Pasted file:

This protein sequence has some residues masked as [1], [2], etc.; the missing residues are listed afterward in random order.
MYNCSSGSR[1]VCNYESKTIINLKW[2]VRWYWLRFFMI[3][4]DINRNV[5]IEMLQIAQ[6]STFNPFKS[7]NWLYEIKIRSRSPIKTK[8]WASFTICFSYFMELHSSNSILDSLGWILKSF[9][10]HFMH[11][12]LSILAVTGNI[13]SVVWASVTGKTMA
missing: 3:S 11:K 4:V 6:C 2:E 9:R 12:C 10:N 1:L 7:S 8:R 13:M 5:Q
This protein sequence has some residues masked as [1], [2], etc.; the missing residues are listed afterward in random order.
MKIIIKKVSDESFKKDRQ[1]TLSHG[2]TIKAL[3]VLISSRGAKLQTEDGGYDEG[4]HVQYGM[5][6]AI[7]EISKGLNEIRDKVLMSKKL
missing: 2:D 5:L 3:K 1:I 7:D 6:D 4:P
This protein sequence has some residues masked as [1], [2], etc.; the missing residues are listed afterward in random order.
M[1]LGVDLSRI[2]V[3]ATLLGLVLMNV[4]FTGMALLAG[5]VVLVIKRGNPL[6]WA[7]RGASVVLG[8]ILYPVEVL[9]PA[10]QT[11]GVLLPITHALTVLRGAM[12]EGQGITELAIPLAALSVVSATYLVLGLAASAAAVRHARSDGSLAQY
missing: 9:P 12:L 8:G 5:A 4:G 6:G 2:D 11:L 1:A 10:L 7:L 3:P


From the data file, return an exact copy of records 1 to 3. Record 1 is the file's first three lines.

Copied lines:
This protein sequence has some residues masked as [1], [2], etc.; the missing residues are listed afterward in random order.
MYNCSSGSR[1]VCNYESKTIINLKW[2]VRWYWLRFFMI[3][4]DINRNV[5]IEMLQIAQ[6]STFNPFKS[7]NWLYEIKIRSRSPIKTK[8]WASFTICFSYFMELHSSNSILDSLGWILKSF[9][10]HFMH[11][12]LSILAVTGNI[13]SVVWASVTGKTMA
missing: 3:S 11:K 4:V 6:C 2:E 9:R 12:C 10:N 1:L 7:S 8:R 13:M 5:Q
This protein sequence has some residues masked as [1], [2], etc.; the missing residues are listed afterward in random order.
MKIIIKKVSDESFKKDRQ[1]TLSHG[2]TIKAL[3]VLISSRGAKLQTEDGGYDEG[4]HVQYGM[5][6]AI[7]EISKGLNEIRDKVLMSKKL
missing: 2:D 5:L 3:K 1:I 7:D 6:D 4:P
This protein sequence has some residues masked as [1], [2], etc.; the missing residues are listed afterward in random order.
M[1]LGVDLSRI[2]V[3]ATLLGLVLMNV[4]FTGMALLAG[5]VVLVIKRGNPL[6]WA[7]RGASVVLG[8]ILYPVEVL[9]PA[10]QT[11]GVLLPITHALTVLRGAM[12]EGQGITELAIPLAALSVVSATYLVLGLAASAAAVRHARSDGSLAQY
missing: 9:P 12:L 8:G 5:A 4:G 6:G 2:D 11:L 1:A 10:L 7:L 3:P